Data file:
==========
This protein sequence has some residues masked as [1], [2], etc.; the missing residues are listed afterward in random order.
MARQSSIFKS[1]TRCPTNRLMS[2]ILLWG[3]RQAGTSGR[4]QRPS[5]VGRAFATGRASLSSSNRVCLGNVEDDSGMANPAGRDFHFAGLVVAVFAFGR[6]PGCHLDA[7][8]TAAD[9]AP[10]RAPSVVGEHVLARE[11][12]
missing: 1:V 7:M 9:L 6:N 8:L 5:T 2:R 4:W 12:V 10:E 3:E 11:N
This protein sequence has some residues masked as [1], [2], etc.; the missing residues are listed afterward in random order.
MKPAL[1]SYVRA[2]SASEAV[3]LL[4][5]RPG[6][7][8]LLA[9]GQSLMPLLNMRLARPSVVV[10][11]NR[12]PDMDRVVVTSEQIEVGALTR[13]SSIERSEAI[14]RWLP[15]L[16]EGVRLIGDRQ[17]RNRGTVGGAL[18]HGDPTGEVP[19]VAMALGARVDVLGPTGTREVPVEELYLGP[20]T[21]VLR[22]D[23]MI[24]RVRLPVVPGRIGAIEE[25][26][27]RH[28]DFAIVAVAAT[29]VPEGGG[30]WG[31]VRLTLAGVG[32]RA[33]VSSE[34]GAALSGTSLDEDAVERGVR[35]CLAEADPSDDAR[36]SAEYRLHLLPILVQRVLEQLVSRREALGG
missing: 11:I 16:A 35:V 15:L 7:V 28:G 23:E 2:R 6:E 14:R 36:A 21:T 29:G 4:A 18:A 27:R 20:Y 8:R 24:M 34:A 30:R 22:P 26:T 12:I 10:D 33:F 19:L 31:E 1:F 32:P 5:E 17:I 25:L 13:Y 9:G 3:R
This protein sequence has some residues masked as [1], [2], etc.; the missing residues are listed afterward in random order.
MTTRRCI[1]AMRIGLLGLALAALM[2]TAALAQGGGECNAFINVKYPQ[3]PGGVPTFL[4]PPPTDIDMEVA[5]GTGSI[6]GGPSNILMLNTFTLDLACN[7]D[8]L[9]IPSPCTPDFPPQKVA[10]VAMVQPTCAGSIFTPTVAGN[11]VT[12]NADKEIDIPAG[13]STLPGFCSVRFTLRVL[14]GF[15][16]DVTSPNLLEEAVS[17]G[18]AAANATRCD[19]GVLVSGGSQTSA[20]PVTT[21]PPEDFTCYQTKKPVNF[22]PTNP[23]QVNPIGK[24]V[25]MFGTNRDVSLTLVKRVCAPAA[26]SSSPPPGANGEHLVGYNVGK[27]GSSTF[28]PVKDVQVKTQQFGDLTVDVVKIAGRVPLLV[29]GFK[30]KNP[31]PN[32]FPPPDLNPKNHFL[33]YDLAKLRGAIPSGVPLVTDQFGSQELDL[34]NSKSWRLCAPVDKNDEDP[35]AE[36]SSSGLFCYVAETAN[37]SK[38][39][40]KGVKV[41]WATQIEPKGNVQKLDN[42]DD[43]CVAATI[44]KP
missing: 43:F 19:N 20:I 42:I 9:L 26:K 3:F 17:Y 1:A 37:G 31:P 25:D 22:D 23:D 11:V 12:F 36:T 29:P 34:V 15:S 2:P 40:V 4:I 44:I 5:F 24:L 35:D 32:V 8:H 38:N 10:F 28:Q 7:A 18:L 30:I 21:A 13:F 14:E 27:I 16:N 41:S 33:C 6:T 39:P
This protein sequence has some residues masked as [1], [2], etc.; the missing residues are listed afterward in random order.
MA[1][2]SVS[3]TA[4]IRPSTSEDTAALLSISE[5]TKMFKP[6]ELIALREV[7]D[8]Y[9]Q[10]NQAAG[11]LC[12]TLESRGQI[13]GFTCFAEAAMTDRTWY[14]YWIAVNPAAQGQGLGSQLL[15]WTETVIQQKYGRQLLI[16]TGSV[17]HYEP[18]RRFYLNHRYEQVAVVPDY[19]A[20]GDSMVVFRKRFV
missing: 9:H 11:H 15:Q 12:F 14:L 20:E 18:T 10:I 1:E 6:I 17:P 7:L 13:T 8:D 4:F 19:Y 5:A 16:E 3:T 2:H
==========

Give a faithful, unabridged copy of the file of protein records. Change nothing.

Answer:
This protein sequence has some residues masked as [1], [2], etc.; the missing residues are listed afterward in random order.
MARQSSIFKS[1]TRCPTNRLMS[2]ILLWG[3]RQAGTSGR[4]QRPS[5]VGRAFATGRASLSSSNRVCLGNVEDDSGMANPAGRDFHFAGLVVAVFAFGR[6]PGCHLDA[7][8]TAAD[9]AP[10]RAPSVVGEHVLARE[11][12]
missing: 1:V 7:M 9:L 6:N 8:L 5:T 2:R 4:W 12:V 10:E 3:E 11:N
This protein sequence has some residues masked as [1], [2], etc.; the missing residues are listed afterward in random order.
MKPAL[1]SYVRA[2]SASEAV[3]LL[4][5]RPG[6][7][8]LLA[9]GQSLMPLLNMRLARPSVVV[10][11]NR[12]PDMDRVVVTSEQIEVGALTR[13]SSIERSEAI[14]RWLP[15]L[16]EGVRLIGDRQ[17]RNRGTVGGAL[18]HGDPTGEVP[19]VAMALGARVDVLGPTGTREVPVEELYLGP[20]T[21]VLR[22]D[23]MI[24]RVRLPVVPGRIGAIEE[25][26][27]RH[28]DFAIVAVAAT[29]VPEGGG[30]WG[31]VRLTLAGVG[32]RA[33]VSSE[34]GAALSGTSLDEDAVERGVR[35]CLAEADPSDDAR[36]SAEYRLHLLPILVQRVLEQLVSRREALGG
missing: 11:I 16:A 35:V 15:L 7:V 28:G 23:E 2:R 6:E 14:R 36:A 21:T 29:G 4:A 18:A 27:R 20:Y 8:R 24:M 34:A 30:R 22:P 26:T 12:I 10:D 33:F 19:L 31:E 1:F 32:P 5:E 17:I 25:L 13:Y 9:G 3:R
This protein sequence has some residues masked as [1], [2], etc.; the missing residues are listed afterward in random order.
MTTRRCI[1]AMRIGLLGLALAALM[2]TAALAQGGGECNAFINVKYPQ[3]PGGVPTFL[4]PPPTDIDMEVA[5]GTGSI[6]GGPSNILMLNTFTLDLACN[7]D[8]L[9]IPSPCTPDFPPQKVA[10]VAMVQPTCAGSIFTPTVAGN[11]VT[12]NADKEIDIPAG[13]STLPGFCSVRFTLRVL[14]GF[15][16]DVTSPNLLEEAVS[17]G[18]AAANATRCD[19]GVLVSGGSQTSA[20]PVTT[21]PPEDFTCYQTKKPVNF[22]PTNP[23]QVNPIGK[24]V[25]MFGTNRDVSLTLVKRVCAPAA[26]SSSPPPGANGEHLVGYNVGK[27]GSSTF[28]PVKDVQVKTQQFGDLTVDVVKIAGRVPLLV[29]GFK[30]KNP[31]PN[32]FPPPDLNPKNHFL[33]YDLAKLRGAIPSGVPLVTDQFGSQELDL[34]NSKSWRLCAPVDKNDEDP[35]AE[36]SSSGLFCYVAETAN[37]SK[38][39][40]KGVKV[41]WATQIEPKGNVQKLDN[42]DD[43]CVAATI[44]KP
missing: 43:F 19:N 20:I 42:I 9:L 26:K 3:F 17:Y 1:A 37:G 31:P 25:D 22:D 23:D 11:V 12:F 36:T 29:P 34:V 15:S 2:P 40:V 4:I 44:I 5:F 24:L 35:D 32:V 8:H 38:N 10:F 28:Q 7:A 18:L 30:I 21:A 13:F 14:E 27:I 16:N 41:S 33:C 6:T 39:P
This protein sequence has some residues masked as [1], [2], etc.; the missing residues are listed afterward in random order.
MA[1][2]SVS[3]TA[4]IRPSTSEDTAALLSISE[5]TKMFKP[6]ELIALREV[7]D[8]Y[9]Q[10]NQAAG[11]LC[12]TLESRGQI[13]GFTCFAEAAMTDRTWY[14]YWIAVNPAAQGQGLGSQLL[15]WTETVIQQKYGRQLLI[16]TGSV[17]HYEP[18]RRFYLNHRYEQVAVVPDY[19]A[20]GDSMVVFRKRFV
missing: 9:H 11:H 15:Q 12:F 14:L 20:E 18:T 10:I 1:E 6:I 17:P 7:L 13:T 8:D 4:F 19:Y 5:A 16:E 3:T 2:H